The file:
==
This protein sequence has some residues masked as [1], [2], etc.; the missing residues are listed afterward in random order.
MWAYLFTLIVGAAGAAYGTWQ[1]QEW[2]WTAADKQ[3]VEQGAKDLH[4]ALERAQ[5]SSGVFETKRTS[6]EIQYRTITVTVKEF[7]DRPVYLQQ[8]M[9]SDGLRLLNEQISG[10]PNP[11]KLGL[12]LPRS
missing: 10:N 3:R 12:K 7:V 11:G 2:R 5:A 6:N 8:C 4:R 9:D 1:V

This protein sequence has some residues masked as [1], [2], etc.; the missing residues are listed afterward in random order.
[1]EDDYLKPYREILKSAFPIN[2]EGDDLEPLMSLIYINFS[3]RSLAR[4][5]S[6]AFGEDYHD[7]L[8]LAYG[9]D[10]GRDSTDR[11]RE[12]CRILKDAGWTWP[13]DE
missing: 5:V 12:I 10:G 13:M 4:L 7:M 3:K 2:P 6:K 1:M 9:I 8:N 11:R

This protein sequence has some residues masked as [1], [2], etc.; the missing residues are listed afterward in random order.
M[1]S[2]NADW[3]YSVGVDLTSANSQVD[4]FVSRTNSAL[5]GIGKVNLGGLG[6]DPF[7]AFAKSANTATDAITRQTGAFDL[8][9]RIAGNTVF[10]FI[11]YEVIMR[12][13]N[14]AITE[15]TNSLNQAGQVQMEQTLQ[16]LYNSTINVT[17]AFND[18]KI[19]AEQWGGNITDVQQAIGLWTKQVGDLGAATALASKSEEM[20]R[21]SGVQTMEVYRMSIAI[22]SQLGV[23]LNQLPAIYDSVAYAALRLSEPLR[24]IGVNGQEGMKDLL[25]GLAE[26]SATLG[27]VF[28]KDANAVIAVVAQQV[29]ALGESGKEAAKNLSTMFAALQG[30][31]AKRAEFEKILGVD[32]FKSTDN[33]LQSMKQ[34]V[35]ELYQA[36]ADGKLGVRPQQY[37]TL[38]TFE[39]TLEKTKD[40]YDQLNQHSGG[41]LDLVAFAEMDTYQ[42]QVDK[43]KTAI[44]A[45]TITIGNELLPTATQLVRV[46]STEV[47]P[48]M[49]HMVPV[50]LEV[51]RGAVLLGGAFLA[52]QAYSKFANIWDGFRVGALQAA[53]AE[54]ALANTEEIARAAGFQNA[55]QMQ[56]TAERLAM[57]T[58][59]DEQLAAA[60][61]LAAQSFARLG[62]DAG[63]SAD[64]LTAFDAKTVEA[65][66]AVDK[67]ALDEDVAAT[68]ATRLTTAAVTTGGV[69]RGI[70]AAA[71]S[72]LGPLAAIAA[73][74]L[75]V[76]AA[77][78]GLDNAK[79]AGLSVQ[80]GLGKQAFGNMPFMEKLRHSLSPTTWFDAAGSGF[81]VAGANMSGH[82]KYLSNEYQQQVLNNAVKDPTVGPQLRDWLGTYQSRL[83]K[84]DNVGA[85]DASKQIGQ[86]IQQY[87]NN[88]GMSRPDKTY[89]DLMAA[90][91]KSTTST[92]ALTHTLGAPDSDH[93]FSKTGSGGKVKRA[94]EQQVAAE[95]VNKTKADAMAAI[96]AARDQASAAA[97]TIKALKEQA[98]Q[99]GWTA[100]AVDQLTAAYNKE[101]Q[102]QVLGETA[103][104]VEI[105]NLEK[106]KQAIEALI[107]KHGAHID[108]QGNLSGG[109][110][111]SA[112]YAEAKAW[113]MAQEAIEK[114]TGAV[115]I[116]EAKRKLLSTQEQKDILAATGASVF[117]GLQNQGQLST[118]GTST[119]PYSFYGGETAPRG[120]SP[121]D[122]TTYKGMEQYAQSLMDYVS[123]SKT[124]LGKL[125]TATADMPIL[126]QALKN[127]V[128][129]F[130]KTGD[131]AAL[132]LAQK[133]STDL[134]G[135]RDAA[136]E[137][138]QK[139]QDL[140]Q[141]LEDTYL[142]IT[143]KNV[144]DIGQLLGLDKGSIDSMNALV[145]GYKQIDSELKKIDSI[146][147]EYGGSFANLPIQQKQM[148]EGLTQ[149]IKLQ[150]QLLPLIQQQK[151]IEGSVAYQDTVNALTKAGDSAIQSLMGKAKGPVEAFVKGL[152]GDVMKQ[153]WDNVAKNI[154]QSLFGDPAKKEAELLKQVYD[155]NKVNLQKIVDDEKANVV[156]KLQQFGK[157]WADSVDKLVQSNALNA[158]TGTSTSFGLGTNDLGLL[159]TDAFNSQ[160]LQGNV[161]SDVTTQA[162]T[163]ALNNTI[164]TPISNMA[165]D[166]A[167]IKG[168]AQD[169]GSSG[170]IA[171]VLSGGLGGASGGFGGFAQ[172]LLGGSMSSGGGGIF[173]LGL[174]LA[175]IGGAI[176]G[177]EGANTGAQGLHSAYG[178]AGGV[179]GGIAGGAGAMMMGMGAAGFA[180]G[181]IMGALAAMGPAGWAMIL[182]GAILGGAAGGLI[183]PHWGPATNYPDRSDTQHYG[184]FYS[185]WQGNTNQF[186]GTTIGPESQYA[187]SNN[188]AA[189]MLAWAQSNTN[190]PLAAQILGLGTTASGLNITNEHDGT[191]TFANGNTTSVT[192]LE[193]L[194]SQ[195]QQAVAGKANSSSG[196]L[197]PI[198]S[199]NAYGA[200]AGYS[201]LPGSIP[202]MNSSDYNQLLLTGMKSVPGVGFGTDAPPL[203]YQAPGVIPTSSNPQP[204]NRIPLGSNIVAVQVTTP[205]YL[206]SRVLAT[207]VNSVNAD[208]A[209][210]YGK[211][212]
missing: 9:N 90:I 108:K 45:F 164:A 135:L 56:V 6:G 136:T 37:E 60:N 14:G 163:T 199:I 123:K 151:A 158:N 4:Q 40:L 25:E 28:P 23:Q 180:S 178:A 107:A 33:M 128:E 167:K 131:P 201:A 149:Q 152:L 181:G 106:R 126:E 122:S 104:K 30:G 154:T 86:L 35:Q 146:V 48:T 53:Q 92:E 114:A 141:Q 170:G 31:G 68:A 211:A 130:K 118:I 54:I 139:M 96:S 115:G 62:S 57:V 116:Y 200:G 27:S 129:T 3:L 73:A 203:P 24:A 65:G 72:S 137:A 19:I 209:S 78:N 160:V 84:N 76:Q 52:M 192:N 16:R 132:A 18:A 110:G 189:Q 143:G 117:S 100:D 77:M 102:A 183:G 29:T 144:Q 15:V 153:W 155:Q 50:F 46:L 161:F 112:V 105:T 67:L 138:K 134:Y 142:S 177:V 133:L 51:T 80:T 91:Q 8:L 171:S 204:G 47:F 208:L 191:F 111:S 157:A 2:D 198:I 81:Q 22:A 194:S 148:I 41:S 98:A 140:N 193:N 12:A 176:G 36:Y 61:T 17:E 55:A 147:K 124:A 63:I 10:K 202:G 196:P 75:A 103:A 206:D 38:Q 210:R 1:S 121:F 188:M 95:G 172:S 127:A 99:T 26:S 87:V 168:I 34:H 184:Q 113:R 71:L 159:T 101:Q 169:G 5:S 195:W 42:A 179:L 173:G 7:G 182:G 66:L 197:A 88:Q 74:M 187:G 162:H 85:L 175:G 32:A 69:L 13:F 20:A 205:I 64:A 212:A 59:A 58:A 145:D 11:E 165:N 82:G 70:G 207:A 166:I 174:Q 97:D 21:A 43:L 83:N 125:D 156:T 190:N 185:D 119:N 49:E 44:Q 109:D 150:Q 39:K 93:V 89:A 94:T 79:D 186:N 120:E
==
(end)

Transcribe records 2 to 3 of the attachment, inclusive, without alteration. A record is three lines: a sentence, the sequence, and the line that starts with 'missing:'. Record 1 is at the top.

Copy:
This protein sequence has some residues masked as [1], [2], etc.; the missing residues are listed afterward in random order.
[1]EDDYLKPYREILKSAFPIN[2]EGDDLEPLMSLIYINFS[3]RSLAR[4][5]S[6]AFGEDYHD[7]L[8]LAYG[9]D[10]GRDSTDR[11]RE[12]CRILKDAGWTWP[13]DE
missing: 5:V 12:I 10:G 13:M 4:L 7:M 3:K 2:P 6:K 1:M 9:I 8:N 11:R

This protein sequence has some residues masked as [1], [2], etc.; the missing residues are listed afterward in random order.
M[1]S[2]NADW[3]YSVGVDLTSANSQVD[4]FVSRTNSAL[5]GIGKVNLGGLG[6]DPF[7]AFAKSANTATDAITRQTGAFDL[8][9]RIAGNTVF[10]FI[11]YEVIMR[12][13]N[14]AITE[15]TNSLNQAGQVQMEQTLQ[16]LYNSTINVT[17]AFND[18]KI[19]AEQWGGNITDVQQAIGLWTKQVGDLGAATALASKSEEM[20]R[21]SGVQTMEVYRMSIAI[22]SQLGV[23]LNQLPAIYDSVAYAALRLSEPLR[24]IGVNGQEGMKDLL[25]GLAE[26]SATLG[27]VF[28]KDANAVIAVVAQQV[29]ALGESGKEAAKNLSTMFAALQG[30][31]AKRAEFEKILGVD[32]FKSTDN[33]LQSMKQ[34]V[35]ELYQA[36]ADGKLGVRPQQY[37]TL[38]TFE[39]TLEKTKD[40]YDQLNQHSGG[41]LDLVAFAEMDTYQ[42]QVDK[43]KTAI[44]A[45]TITIGNELLPTATQLVRV[46]STEV[47]P[48]M[49]HMVPV[50]LEV[51]RGAVLLGGAFLA[52]QAYSKFANIWDGFRVGALQAA[53]AE[54]ALANTEEIARAAGFQNA[55]QMQ[56]TAERLAM[57]T[58][59]DEQLAAA[60][61]LAAQSFARLG[62]DAG[63]SAD[64]LTAFDAKTVEA[65][66]AVDK[67]ALDEDVAAT[68]ATRLTTAAVTTGGV[69]RGI[70]AAA[71]S[72]LGPLAAIAA[73][74]L[75]V[76]AA[77][78]GLDNAK[79]AGLSVQ[80]GLGKQAFGNMPFMEKLRHSLSPTTWFDAAGSGF[81]VAGANMSGH[82]KYLSNEYQQQVLNNAVKDPTVGPQLRDWLGTYQSRL[83]K[84]DNVGA[85]DASKQIGQ[86]IQQY[87]NN[88]GMSRPDKTY[89]DLMAA[90][91]KSTTST[92]ALTHTLGAPDSDH[93]FSKTGSGGKVKRA[94]EQQVAAE[95]VNKTKADAMAAI[96]AARDQASAAA[97]TIKALKEQA[98]Q[99]GWTA[100]AVDQLTAAYNKE[101]Q[102]QVLGETA[103][104]VEI[105]NLEK[106]KQAIEALI[107]KHGAHID[108]QGNLSGG[109][110][111]SA[112]YAEAKAW[113]MAQEAIEK[114]TGAV[115]I[116]EAKRKLLSTQEQKDILAATGASVF[117]GLQNQGQLST[118]GTST[119]PYSFYGGETAPRG[120]SP[121]D[122]TTYKGMEQYAQSLMDYVS[123]SKT[124]LGKL[125]TATADMPIL[126]QALKN[127]V[128][129]F[130]KTGD[131]AAL[132]LAQK[133]STDL[134]G[135]RDAA[136]E[137][138]QK[139]QDL[140]Q[141]LEDTYL[142]IT[143]KNV[144]DIGQLLGLDKGSIDSMNALV[145]GYKQIDSELKKIDSI[146][147]EYGGSFANLPIQQKQM[148]EGLTQ[149]IKLQ[150]QLLPLIQQQK[151]IEGSVAYQDTVNALTKAGDSAIQSLMGKAKGPVEAFVKGL[152]GDVMKQ[153]WDNVAKNI[154]QSLFGDPAKKEAELLKQVYD[155]NKVNLQKIVDDEKANVV[156]KLQQFGK[157]WADSVDKLVQSNALNA[158]TGTSTSFGLGTNDLGLL[159]TDAFNSQ[160]LQGNV[161]SDVTTQA[162]T[163]ALNNTI[164]TPISNMA[165]D[166]A[167]IKG[168]AQD[169]GSSG[170]IA[171]VLSGGLGGASGGFGGFAQ[172]LLGGSMSSGGGGIF[173]LGL[174]LA[175]IGGAI[176]G[177]EGANTGAQGLHSAYG[178]AGGV[179]GGIAGGAGAMMMGMGAAGFA[180]G[181]IMGALAAMGPAGWAMIL[182]GAILGGAAGGLI[183]PHWGPATNYPDRSDTQHYG[184]FYS[185]WQGNTNQF[186]GTTIGPESQYA[187]SNN[188]AA[189]MLAWAQSNTN[190]PLAAQILGLGTTASGLNITNEHDGT[191]TFANGNTTSVT[192]LE[193]L[194]SQ[195]QQAVAGKANSSSG[196]L[197]PI[198]S[199]NAYGA[200]AGYS[201]LPGSIP[202]MNSSDYNQLLLTGMKSVPGVGFGTDAPPL[203]YQAPGVIPTSSNPQP[204]NRIPLGSNIVAVQVTTP[205]YL[206]SRVLAT[207]VNSVNAD[208]A[209][210]YGK[211][212]
missing: 9:N 90:I 108:K 45:F 164:A 135:L 56:V 6:G 136:T 37:E 60:N 14:G 163:T 199:I 123:K 151:A 158:N 4:Q 40:L 25:E 28:P 23:Q 180:S 178:A 107:A 33:M 128:E 167:K 131:P 201:A 149:Q 152:L 181:G 106:R 126:E 122:S 104:K 30:G 154:T 86:L 35:Q 146:V 48:T 53:Q 92:E 114:A 141:Q 170:G 31:G 68:A 211:A 130:K 118:I 54:I 139:M 96:S 115:G 62:S 57:V 116:Y 200:G 27:S 129:T 3:L 73:A 203:P 24:A 65:G 72:S 137:A 19:I 209:S 78:N 160:V 84:N 76:Q 52:M 192:N 16:R 132:A 18:A 110:G 189:Q 143:G 117:S 100:D 77:M 102:A 183:G 29:T 144:Q 15:V 153:W 155:Q 50:F 46:L 161:F 112:V 105:T 67:L 138:K 134:Y 142:S 177:V 133:L 51:T 80:T 91:Q 8:L 171:S 204:G 47:F 208:L 191:F 111:S 157:A 2:D 198:I 81:Q 22:A 194:S 148:I 41:S 98:A 140:N 193:N 12:A 176:G 36:Y 61:T 17:E 55:A 147:K 124:A 63:I 10:K 202:G 196:P 75:A 103:A 206:D 38:Q 210:R 1:S 121:F 188:M 95:G 172:S 127:A 99:T 26:S 87:V 168:I 34:H 184:Q 113:R 71:L 159:T 101:Q 169:G 5:S 195:W 42:A 179:L 173:G 7:G 182:G 66:L 197:A 88:Q 74:M 187:G 162:H 85:L 175:G 32:A 69:L 13:F 20:A 205:I 64:A 212:A 59:A 58:A 145:D 11:E 165:N 82:G 70:G 207:A 166:I 174:Q 97:D 21:A 43:L 83:N 125:D 156:T 190:N 185:D 119:N 49:E 44:Q 109:D 150:Q 39:K 93:V 89:A 94:T 79:D 186:N 120:E